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How Best to Teach Women Breast Self-Examination: A Randomized Controlled Trial

Suzanne W. Fletcher, MD, MSc; Michael S. O'Malley, MSPH; JoAnne L. Earp, ScD; Timothy M. Morgan, PhD; Shao Lin, MD; and Darrah Degnan, BSc
[+] Article, Author, and Disclosure Information

Grant Support: From the National Center for Health Services Research and Health Care Technology Assessment (RO1HS05184). The cost of all Mammacare instruction equipment, Mammacare training of nurses, and breast models used for outcome measurements was covered in full by research funding. The conduct and analysis of the study was completely independent of Mammatech Corporation, Gainesville, Florida.

Requests for Reprints: Suzanne W. Fletcher, MD, Cancer Prevention Program, CB#7300, Trailer 36 Mason Farm Road, University of North Carolina at Chapel Hill, NC 27599-7300.

Current Author Addresses: Drs. Fletcher and Lin and Ms. Degnan: Cancer Prevention Program, CB#7300, Trailer 36, Mason Farm Road, University of North Carolina at Chapel Hill, NC 27599-7300.

Mr. O'Malley: United Mine Workers of America Health and Retirement Funds, 2021 K Street NW, Washington, DC 20006.

Dr. Earp: Department of Health Behavior and Health Education, School of Public Health, CB#7400, University of North Carolina at Chapel Hill, NC 27599-7400.

Dr. Morgan: Department of Public Health Sciences, Bowman Gray School of Medicine, 300 South Hawthorne Road, Winston-Salem, NC 27103.

© 1990 American College of PhysiciansAmerican College of Physicians

Ann Intern Med. 1990;112(10):772-779. doi:10.7326/0003-4819-112-10-772
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Objective: To compare three methods for teaching breast self-examination.

Design: Randomized controlled trial with factorial design.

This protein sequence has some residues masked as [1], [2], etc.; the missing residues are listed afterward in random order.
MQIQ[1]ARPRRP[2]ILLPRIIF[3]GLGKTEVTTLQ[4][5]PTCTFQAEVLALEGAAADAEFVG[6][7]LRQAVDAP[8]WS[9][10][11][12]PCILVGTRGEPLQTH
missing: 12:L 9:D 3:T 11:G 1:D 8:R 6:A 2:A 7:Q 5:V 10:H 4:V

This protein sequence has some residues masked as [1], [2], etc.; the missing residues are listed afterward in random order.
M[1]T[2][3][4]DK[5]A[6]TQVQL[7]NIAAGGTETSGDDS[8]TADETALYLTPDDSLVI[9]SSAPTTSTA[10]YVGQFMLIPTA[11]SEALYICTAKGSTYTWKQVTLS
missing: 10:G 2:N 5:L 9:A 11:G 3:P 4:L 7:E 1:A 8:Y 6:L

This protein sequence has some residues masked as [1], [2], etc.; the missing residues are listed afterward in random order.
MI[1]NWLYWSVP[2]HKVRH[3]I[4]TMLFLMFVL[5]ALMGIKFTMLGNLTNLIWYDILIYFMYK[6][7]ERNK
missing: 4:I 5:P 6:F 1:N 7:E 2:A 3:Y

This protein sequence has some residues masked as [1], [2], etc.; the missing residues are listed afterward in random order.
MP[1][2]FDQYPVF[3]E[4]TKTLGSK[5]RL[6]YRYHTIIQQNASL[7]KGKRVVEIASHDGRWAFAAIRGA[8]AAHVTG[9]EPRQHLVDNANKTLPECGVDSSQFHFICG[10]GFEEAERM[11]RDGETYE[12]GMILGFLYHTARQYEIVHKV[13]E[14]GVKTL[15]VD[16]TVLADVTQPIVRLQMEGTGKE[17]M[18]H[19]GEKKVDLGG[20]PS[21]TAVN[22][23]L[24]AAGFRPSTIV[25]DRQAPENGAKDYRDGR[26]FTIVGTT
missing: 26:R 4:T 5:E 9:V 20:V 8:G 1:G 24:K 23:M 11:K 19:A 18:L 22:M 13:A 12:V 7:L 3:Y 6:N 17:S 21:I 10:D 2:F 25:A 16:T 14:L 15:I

Setting: A general medicine group practice in a university hospital.

Patients: Continuing-care patients from 40 to 68 years of age. Of 456 eligible women, 156 refused participation, 300 were randomly assigned, 269 completed assigned interventions, and 260 completed the post-test 1 year later.

Interventions: One third of patients received nurse instruction stressing tactile skills (Mammacare group) (Mammatech Corporation, Gainesville, Florida); one third, traditional nurse instruction emphasizing technique (traditional group); and one third, no nurse instruction (control group). Half of each group received physician encouragement.

Measurements and Main Results: One year later, women in the Mammacare group found more lumps (mean, 57%; 95% CI, 54% to 60%) in manufactured breast models than did those in the traditional (mean, 47%; CI, 44% to 51%) and control (mean, 45%; CI, 42% to 48%) groups. Lump detection specificity was unaffected. Self-reported examination frequency rose in all groups, to 5.1 times per 6 months in the traditional group, 4.2 in the Mammacare group, and 3.9 in the control group. Physician encouragement did not improve sensitivity, specificity, or overall frequency. Women in the Mammacare group used more of seven examination techniques (4.9) than did those in the traditional (3.9) or control (3.2) groups (P < 0.001). No group increased health care use or reported more overall worry about breast cancer.

Conclusions: Mammacare instruction resulted in more long-term improved lump detection and examination technique use than did traditional instruction or physician encouragement. Breast self-examination instruction should emphasize lump detection skills.





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